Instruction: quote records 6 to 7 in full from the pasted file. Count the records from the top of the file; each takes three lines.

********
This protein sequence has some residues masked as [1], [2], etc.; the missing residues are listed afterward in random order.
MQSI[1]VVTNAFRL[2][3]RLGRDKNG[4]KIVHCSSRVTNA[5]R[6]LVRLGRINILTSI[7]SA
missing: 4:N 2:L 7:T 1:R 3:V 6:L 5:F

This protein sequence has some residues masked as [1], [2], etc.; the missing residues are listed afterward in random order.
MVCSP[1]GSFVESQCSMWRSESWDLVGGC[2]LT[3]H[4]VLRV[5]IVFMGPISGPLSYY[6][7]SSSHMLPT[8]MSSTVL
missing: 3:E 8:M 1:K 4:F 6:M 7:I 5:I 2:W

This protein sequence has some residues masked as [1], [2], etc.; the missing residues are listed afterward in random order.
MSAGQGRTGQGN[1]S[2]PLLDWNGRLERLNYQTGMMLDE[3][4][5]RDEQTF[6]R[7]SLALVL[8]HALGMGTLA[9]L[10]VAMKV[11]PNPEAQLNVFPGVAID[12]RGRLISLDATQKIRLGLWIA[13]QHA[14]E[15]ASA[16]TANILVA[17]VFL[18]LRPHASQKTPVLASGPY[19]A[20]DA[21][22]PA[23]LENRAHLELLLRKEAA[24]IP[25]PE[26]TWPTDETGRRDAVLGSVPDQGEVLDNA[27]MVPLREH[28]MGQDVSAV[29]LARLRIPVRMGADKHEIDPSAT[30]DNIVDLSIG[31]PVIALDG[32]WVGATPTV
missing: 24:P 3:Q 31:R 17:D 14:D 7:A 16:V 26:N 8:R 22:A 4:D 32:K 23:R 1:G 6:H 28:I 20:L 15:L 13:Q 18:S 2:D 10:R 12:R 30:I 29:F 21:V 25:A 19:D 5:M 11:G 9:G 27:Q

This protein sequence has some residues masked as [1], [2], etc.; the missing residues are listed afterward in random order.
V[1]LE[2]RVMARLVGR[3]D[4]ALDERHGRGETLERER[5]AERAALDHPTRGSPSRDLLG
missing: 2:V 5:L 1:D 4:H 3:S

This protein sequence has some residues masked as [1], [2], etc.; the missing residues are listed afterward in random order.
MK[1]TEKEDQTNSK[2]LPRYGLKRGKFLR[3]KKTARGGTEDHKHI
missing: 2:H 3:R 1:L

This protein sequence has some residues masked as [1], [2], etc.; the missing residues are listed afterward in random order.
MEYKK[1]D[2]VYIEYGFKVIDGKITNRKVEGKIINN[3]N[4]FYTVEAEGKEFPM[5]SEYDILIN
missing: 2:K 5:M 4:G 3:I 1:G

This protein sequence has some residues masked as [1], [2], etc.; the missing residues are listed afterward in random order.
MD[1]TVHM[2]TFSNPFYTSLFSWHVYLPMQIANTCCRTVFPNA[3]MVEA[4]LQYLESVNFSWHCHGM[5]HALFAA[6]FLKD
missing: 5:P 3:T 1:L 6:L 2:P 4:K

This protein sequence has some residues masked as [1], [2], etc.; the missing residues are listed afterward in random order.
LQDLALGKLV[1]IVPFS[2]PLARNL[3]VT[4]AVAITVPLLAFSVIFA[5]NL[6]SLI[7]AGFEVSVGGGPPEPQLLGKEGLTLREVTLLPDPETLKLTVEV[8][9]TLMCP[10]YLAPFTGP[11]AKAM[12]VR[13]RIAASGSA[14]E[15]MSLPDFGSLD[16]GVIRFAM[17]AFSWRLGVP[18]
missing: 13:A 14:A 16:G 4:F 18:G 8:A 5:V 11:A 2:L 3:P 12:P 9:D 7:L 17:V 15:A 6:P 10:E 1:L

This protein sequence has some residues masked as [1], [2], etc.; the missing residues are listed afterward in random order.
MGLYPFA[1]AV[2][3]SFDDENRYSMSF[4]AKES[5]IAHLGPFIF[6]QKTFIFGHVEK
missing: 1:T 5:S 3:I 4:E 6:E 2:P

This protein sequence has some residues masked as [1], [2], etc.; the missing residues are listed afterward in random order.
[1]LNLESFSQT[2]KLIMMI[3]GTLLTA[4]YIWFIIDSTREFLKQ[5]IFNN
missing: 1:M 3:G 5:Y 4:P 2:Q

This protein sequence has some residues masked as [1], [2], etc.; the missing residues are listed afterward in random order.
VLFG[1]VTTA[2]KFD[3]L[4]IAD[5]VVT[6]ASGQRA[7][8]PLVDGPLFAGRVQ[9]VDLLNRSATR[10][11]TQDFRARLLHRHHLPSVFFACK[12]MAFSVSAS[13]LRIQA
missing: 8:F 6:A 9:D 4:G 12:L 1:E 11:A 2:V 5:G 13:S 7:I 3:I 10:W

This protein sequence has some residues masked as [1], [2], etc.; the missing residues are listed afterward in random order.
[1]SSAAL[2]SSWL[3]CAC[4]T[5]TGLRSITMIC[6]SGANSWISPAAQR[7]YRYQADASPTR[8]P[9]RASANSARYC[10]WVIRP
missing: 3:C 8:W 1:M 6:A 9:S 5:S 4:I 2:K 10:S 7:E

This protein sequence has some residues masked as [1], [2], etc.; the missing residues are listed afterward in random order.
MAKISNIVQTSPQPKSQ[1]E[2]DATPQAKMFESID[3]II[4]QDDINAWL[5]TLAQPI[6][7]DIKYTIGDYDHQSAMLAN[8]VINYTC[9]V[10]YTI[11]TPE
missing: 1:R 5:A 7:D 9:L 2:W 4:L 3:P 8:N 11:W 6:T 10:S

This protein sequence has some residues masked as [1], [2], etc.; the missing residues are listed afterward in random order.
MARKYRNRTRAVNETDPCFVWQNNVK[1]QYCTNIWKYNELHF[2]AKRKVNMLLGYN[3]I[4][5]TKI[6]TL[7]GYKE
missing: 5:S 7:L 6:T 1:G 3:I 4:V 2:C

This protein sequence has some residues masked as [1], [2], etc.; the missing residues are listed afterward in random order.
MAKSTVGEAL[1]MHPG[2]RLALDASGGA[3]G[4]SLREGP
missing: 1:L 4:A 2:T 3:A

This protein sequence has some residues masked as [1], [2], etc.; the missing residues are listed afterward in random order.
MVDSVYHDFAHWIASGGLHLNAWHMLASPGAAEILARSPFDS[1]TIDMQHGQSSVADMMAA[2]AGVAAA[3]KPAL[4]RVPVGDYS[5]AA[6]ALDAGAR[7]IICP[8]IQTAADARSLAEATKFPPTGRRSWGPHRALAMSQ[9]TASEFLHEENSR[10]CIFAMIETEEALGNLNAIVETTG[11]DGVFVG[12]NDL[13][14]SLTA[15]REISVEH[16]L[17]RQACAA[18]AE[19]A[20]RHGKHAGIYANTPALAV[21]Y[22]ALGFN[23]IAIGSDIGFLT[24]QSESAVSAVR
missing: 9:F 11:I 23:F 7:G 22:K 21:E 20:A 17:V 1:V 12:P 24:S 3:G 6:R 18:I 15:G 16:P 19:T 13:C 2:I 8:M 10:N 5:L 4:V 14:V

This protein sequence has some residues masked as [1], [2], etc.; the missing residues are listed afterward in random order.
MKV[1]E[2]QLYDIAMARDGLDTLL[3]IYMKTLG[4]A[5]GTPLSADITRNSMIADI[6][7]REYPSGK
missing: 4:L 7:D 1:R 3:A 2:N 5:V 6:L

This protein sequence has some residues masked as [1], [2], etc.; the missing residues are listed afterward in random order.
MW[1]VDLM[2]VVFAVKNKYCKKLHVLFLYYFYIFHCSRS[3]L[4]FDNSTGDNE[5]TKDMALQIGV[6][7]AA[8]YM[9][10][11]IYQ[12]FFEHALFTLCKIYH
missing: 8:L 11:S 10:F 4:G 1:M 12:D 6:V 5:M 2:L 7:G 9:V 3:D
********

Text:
This protein sequence has some residues masked as [1], [2], etc.; the missing residues are listed afterward in random order.
MEYKK[1]D[2]VYIEYGFKVIDGKITNRKVEGKIINN[3]N[4]FYTVEAEGKEFPM[5]SEYDILIN
missing: 2:K 5:M 4:G 3:I 1:G

This protein sequence has some residues masked as [1], [2], etc.; the missing residues are listed afterward in random order.
MD[1]TVHM[2]TFSNPFYTSLFSWHVYLPMQIANTCCRTVFPNA[3]MVEA[4]LQYLESVNFSWHCHGM[5]HALFAA[6]FLKD
missing: 5:P 3:T 1:L 6:L 2:P 4:K